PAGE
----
Body Checksum Calculation

Vernon Schryver vjs@calcite.rhyolite.com
Tue Apr 2 00:22:03 UTC 2002


> From: "Tony L. Svanstrom" <lists@svanstrom.com>

> ...
>  If I were to check rejected e-mails once a week I'd be looking at a list of a
> cpl of 100 (actually, it might be down to less than a 100 per week now, don't
> know if the SPAMmers are taking a break or if a cpl of days of EXITCODE=67 got
> me removed from some very active network of SPAMmers).
> ...

There are ISP's using dccm with enough incoming spam to regularly
generate a couple of hundred log files in a minute, not to mention 3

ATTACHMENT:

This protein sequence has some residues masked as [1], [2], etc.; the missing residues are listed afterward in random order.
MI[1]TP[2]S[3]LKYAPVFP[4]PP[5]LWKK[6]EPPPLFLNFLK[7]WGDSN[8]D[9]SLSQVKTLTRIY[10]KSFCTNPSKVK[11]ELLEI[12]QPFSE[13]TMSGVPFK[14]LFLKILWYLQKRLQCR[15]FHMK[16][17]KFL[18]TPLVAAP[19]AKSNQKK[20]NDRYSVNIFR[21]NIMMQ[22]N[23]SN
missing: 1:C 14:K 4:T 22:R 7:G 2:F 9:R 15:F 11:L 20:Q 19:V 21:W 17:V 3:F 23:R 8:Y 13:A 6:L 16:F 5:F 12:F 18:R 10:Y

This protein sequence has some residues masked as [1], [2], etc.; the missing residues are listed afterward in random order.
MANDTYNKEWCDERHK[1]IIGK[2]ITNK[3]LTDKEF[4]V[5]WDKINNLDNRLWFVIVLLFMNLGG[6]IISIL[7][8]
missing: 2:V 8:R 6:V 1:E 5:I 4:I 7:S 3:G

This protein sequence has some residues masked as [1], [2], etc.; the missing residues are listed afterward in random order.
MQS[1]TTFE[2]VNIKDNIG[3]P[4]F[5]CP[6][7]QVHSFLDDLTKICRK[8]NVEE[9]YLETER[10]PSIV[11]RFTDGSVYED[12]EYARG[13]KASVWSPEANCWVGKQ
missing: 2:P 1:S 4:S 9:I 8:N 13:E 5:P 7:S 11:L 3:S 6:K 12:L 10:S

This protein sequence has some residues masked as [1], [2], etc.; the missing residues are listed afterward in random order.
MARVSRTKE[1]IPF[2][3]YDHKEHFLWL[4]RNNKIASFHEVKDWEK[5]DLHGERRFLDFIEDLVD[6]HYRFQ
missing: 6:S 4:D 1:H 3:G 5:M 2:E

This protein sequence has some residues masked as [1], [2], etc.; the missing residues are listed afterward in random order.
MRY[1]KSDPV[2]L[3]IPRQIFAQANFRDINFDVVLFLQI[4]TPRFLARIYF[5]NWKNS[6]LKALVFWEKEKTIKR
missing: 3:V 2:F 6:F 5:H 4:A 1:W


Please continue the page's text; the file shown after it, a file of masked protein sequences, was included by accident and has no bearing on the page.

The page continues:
or 4 days.  Recent versions of dccproc and dccm have the strange,
optional values "[HMH]?name' for -l in an attempt to keep log file
directories from blowing up larger than Linux will tolerate.

I suspect ISPs are handling white list entries with a single, system
wide list.  I think they initially populate their white lists by running
dccm the rejections turned off and the logging threshold at or below
the future rejection threshold.  During this initial period, they watch
for legitimate bulk mail in the logs and white-list its senders

This mode clearly makes sense on a corporate gateway where users receive
only company mail and "company mail" is defined by the operators of
the gateway.  I'm surprised this mode works for ISPs selling to the
general public.  I would have expected a scheme like Dave Lugu's to be
required.  That a single, system-wide white list works for ISPs with
plenty of users may show how unhappy the general public is about spam.


Vernon Schryver    vjs@rhyolite.com



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